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Why The IRS Prosecutes Some Pastors and Not Others

By Raul Rivera

Pastor, Church and IRS

In the last year, I have written about two pastors that have been prosecuted by the IRS.  One pastor, Gregory Louis Clarke, was sentenced to 21 months in prison for assuming that the love offerings he received from his church were gifts to him.  The other, pastor Anthony L. Jinwright, was convicted of fraud and tax evasion charges because he failed to report reimbursements, seed offerings and his housing allowance as taxable income.  Why was it that these two men were prosecuted when literally thousands of pastors across America today are doing the same thing they did?  It is a fair question and I will try to answer that question over the next three days.

Statistically, over 50% of criminal prosecutions by the IRS begin as a result of an audit.  When a pastor gets audited, it is difficult to completely separate his transactions with that of the church.  If he has been receiving love offerings, housing allowance, reimbursements and the works, the auditor will need to look at certain records of the church to determine if the housing allowance, love offerings and reimbursements were properly accounted for.  Under the provisions of section 7611(b)(1)(a), the IRS can look at church records to determine if the pastor owes any tax under Title 26.  This provision gives the IRS very broad power to examine the church's records.

What will happen this weekend

This weekend thousands and thousands of pastors will receive love offerings, spend church money for differing purposes, and get reimbursements for reasons that vary as many as there are stars in the sky.  OK, maybe not that many, but you get the point.  For several people, the IRS will see these transactions as a potential criminal offense, but for others it won't.  It all depends on the nature of the violation and the length of time the violation has existed.  Following are five factors that significantly influence the criminal prosecution of IRS violations.

  1. Does the IRS believe you should have known better?
  2. Was there willful neglect?
  3. Did you make efforts to understand whether you were doing things right?
  4. Did you have any suspicions that things may not have been right, but then chose not to do anything about it?
  5. Have you been consistently late on your tax returns? 

What went wrong with the two pastors

In the cases of pastors Gregory Clarke and Anthony Jinwright, the IRS focused its prosecution on the fact that these pastors knew or should have known better.  Establishing this argument in court is not difficult and unfortunately, the IRS relies on the testimony of conversations between the pastor and church treasurer, secretary or disgruntled former staff to establish it.  One thing I have learned is that the bitterness of a disgruntled former staff member can have far reaching consequences on the pastor, since disgruntled individuals are much more willing to report and testify against their pastor in the name of "protecting others."  Historically, the IRS has not aggressively sought criminal prosecutions of pastors, but instead has issued fines where appropriate; but now, I personally believe that the tide has turned and we will see a rise in prosecutions.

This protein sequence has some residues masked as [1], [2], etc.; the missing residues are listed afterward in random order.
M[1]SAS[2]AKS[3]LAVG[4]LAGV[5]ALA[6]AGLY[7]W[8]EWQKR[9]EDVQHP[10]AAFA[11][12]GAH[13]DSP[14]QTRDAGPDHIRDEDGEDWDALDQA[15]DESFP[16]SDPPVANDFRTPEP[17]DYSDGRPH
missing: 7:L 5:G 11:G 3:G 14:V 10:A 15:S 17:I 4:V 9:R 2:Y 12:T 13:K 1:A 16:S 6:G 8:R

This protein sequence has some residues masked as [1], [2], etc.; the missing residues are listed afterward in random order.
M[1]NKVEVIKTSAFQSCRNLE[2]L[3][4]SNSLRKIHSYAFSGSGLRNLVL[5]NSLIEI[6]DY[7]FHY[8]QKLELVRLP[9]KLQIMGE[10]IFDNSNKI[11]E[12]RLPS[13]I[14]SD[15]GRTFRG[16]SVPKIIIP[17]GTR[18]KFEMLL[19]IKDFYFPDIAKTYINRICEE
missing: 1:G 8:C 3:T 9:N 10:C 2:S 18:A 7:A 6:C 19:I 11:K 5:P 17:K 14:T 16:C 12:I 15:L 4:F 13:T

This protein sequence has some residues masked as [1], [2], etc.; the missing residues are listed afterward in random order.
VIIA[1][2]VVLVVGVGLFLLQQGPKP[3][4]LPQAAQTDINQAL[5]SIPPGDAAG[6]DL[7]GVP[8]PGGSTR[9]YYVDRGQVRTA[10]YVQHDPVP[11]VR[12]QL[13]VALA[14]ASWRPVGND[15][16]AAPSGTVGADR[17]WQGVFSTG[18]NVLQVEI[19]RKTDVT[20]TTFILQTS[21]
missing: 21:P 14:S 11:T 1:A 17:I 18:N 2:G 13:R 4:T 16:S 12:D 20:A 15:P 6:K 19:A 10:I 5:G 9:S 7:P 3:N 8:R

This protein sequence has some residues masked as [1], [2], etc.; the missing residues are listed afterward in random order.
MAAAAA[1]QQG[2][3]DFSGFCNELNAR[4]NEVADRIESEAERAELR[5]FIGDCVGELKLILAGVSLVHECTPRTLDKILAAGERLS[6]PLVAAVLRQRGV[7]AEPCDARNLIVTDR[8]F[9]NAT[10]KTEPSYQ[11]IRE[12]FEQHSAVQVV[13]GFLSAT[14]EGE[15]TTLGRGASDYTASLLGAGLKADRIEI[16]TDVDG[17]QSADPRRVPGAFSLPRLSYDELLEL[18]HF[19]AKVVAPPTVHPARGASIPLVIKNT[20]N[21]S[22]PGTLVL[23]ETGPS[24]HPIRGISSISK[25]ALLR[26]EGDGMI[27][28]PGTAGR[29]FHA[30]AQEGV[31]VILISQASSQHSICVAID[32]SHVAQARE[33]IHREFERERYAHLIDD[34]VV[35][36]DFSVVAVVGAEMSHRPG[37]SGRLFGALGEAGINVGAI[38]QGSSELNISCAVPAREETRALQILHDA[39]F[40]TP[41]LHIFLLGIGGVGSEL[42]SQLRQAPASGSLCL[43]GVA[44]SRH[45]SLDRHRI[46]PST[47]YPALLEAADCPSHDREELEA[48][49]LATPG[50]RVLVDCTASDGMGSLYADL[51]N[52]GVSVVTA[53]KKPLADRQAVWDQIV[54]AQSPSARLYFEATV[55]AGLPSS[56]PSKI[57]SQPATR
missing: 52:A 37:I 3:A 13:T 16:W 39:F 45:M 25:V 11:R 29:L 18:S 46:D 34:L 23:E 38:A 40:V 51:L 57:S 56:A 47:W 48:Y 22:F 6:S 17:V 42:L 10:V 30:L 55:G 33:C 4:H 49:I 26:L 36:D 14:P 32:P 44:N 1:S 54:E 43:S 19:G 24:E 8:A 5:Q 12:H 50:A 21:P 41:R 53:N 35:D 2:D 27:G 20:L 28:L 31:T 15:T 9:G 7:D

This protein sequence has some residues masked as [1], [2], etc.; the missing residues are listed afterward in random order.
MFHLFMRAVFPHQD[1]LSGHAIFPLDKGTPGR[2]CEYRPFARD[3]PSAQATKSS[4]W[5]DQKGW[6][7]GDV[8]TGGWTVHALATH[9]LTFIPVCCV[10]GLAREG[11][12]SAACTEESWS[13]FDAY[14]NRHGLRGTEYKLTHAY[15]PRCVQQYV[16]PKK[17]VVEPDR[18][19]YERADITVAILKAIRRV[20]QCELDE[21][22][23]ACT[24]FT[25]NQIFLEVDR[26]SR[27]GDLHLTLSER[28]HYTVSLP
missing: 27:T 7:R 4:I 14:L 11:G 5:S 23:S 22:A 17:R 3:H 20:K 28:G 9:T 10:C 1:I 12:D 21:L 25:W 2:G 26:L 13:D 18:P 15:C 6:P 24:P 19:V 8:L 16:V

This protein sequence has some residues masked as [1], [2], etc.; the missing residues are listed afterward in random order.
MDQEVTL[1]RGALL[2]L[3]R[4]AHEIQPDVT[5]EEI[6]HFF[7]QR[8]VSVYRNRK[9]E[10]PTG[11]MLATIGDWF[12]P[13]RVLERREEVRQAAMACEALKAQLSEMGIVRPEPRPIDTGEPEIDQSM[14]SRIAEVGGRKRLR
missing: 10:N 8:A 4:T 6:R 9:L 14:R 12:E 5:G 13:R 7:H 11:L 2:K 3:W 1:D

A dangerous common thought among pastors

There is a common, erroneous thought shared among many pastors regarding their churches and the use of its money, which has me concerned.  When a pastor or leader starts a ministry, they invest their whole heart and soul into it.  Because of this they often feel that it is theirs, when in fact they are merely stewards over it.  When confronted with information that requires changes to the infrastructure of the church and how it relates to state and federal laws, many pastors reply with one or more of the following:

  1. "I know a pastor that has been doing this way for years and he has never gotten in trouble."
  2. "God can protect me from the IRS."
  3. "You are just trying to scare me."
  4. "The IRS can't tell me how to do it; only God can."
  5. "My pastor's church got its 501(c)(3) many years ago and they had stuff in their 501(c)(3) that you now say we can't do."

While the IRS is not roaming around like a lion seeking whom it may devour, it can if it wishes. Because of the economic downturn of the last two years, tax fraud has increased.  The IRS' response is to increase its compliance enforcement presence.  The natural statistic is that if the IRS increases the number of audits it conducts, the number of fines and prosecutions will go up exponentially.  Brothers and sisters, if you heed my words today, you can avoid trouble down the road.  If you take the time to correct the errors of the past and implement strategies today, you will have nothing to fear; Romans 13:3 and 4 states it very clearly:

For rulers hold no terror for those who do right, but for those who do wrong. Do you want to be free from fear of the one in authority? Then do what is right and he will commend you. For he is God's servant to do you good. But if you do wrong, be afraid, for he does not bear the sword for nothing.

Alarming thoughts

Overcoming those common thoughts are difficult because they are imbedded in the historty and culture of many churches.  Most pastors are only doing what they saw done their whole lives.  Tomorrow, I will share on the areas that should sound the alram for concern.  If you have engaged in any of those activities, you should be concerned because an audit can result in a very costly and devastating result.

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